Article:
Blog Posts > The Effect of Poverty on Education
June 14, 2019

The Effect of Poverty on Education

The West Virginia House of Delegates will go into a special session on Monday to take up an education omnibus bill passed by the Senate, a bill with many of the same provisions that the House defeated during the regular session. What has been missing from previous discussions of these policies is the connection between poverty and education outcomes.

Looking at education outcomes with poverty in mind shows the stark effect that it has on children in disadvantaged households. For example, when controlling for the share of students who are eligible for free/reduced school lunches, West Virginia’s 4th grade math test scores jump from 37th to 11th, according to data from the Urban Institute.

Watch Sean and Seth discuss the issue in this video in this week’s Facebook live event.

Read more about the impact of poverty on education in Sean’s blog post.

Ask your delegates to stand up for public education!


EARN in the South

Last week, Gabrielle Chapman, Executive Director of Call to Action for Racial Equality (CARE) and Kelly Allen, the WVCBP’s Director of Policy Engagement, attended the Economic Analysis and Research Network’s (EARN) annual EARN in the South convening in Montgomery, Alabama. The convening brought together policy groups and grassroots organizations focused on racial equity from twelve southern states to strengthen relationships and build strategies to win state victories for workers.

Those at the convening had the opportunity to visit The National Memorial for Peace and Justice and the Legacy Museum: From Enslavement to Mass Incarceration. Both served as a powerful reminder of the structural racism that remains in many of our institutions and structures today, and that all of our work on economic justice must put racial justice at the forefront.

Strength In Stability Story

Kandi Workman, 40 years old, lives in Madison West Virginia. She is a single mother with three kids, was previously a VISTA leader for Step By Step West Virginia, and is now finishing up her Appalachian Transition Fellowship. Kandi is constantly bringing light to her peers and the communities in which she works.

Read more here.

Looking for Your Story

The need for paid family and medical leave (PFML) was featured at Morgantown NOW’s June Open House. Kelly Allen discussed the benefits of enacting a PFML program in West Virginia , and those in attendance watched Zero Weeks, a powerful documentary on the subject.

Have you ever taken paid or unpaid leave to care for a loved one or yourself, or had someone take leave to care for you? Have you ever needed to take family or medical leave, but found out this was financially impossible when unpaid leave was your only option? We want to hear from you.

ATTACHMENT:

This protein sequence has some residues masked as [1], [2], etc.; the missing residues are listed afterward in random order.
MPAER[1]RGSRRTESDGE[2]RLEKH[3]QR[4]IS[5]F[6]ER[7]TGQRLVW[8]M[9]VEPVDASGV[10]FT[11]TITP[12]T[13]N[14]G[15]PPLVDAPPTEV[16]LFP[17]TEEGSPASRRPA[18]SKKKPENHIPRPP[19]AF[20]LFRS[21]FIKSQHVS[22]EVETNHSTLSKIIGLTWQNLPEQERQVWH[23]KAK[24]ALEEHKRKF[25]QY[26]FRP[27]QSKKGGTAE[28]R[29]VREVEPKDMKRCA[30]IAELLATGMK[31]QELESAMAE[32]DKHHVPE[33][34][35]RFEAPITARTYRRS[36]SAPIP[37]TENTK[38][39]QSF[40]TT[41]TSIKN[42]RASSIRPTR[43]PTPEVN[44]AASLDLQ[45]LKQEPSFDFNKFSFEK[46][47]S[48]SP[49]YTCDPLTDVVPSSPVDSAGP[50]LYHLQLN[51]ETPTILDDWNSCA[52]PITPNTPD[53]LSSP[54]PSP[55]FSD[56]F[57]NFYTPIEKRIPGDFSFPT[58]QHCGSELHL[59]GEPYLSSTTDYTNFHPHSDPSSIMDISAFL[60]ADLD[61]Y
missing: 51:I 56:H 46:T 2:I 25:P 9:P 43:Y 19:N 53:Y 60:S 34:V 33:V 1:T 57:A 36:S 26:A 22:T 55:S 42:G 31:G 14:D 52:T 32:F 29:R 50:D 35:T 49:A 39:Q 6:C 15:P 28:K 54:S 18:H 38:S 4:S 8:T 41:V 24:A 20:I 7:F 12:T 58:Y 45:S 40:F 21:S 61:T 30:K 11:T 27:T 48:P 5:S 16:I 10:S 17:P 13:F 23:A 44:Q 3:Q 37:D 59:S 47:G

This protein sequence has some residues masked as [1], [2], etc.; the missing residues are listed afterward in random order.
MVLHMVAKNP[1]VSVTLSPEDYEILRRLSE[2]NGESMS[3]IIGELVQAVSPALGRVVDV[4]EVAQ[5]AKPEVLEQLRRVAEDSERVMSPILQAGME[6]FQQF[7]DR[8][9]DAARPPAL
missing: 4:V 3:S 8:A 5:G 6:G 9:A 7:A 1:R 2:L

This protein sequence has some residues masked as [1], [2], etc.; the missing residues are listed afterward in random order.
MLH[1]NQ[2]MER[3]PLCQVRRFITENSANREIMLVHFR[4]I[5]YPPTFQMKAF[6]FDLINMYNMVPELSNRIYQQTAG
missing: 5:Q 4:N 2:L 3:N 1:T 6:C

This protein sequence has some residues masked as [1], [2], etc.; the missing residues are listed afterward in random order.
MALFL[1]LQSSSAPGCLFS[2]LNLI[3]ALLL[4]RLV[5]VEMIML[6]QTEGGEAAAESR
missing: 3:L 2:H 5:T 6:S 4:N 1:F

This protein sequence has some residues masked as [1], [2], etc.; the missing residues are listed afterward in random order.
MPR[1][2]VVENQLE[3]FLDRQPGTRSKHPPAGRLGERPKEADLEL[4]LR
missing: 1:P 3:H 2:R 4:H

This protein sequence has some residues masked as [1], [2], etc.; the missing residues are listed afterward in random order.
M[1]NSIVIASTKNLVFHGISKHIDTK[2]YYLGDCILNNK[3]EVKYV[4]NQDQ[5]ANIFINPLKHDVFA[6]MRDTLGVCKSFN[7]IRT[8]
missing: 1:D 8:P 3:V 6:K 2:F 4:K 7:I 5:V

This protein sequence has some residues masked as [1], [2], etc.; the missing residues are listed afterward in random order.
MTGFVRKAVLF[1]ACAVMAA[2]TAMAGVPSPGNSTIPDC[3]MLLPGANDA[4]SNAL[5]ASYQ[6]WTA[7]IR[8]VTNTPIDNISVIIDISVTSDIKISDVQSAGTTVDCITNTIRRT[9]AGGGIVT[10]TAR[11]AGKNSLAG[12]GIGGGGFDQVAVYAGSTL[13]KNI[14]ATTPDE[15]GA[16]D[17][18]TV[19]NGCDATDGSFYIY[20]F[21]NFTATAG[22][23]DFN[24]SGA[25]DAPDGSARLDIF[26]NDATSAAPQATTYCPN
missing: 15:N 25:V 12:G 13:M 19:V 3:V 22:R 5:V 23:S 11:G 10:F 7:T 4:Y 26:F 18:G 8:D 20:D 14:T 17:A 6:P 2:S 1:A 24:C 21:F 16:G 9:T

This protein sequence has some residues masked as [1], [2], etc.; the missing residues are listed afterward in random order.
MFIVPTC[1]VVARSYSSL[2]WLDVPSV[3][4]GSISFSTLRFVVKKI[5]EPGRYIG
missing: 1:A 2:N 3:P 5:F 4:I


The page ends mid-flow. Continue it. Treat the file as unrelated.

Share your story here.

Welcome to the WVCBP Board!

Please join the board and staff in welcoming Dr. Jim White, the newest member of the WVCBP Board of Directors. Dr. White is a Professor of Political Science at Concord University in Athens, WV, where he has taught since 1998. He earned his Doctorate in Political Science from American University, his Masters Degree in Public Affairs from North Carolina State University, and his Bachelor’s Degree in Political Science from Duke University.

Before coming to Concord, Dr. White worked in various capacities for the U.S. Department of Health and Human Services, administering child care and public assistance programs. He has also served as an aide to both New York Senator Daniel Patrick Moynihan and New Jersey Governor Thomas Kean.

Meet A WVCBP Advisory Committee Member

Spencer Moss is the Executive Director of the West Virginia Food & Farm Coalition. She has worked with the Coalition since 2015 and has continued to develop their policy program during her tenure, procuring big wins for the WV food and agriculture community, including a farm-to-food-bank tax credit, a limited liability for agritourism farms, an expansion for rabbit production, and a new cottage food law.

Other policy endeavors include land access for farmers, institutional procurement of local products, state investment in local agriculture, reunification of mineral rights, defending access to SNAP, and fair and equitable forest farming.

As the daughter of a farmer, Spencer can’t ignore her roots when it comes to farming and agriculture. She’s committed to helping those who want to farm find the resources to do so. Spencer holds a B.S. in Communications from Missouri Western State University and a Masters in Public Administration with an emphasis in Local Governance and Community Development from West Virginia University.

Looking Back at 2018

It seems like a long time ago, or just yesterday – we are proud to present a recap of our work in our 2018 annual report. Thank you to all of our supporters and coalition partners who make it all happen and help bring a shared prosperity to all West Virginians!

Upcoming Events

Juneteenth Celebration – Charleston
June 15. The Herbert Henderson Office of Minority Affairs is hosting Annual Juneteenth Celebration on the North Side of the WV State Capitol Complex.

Juneteenth Celebration – Fairmont
June 22, 10:00 AM, Windmill Park. More information here.

 

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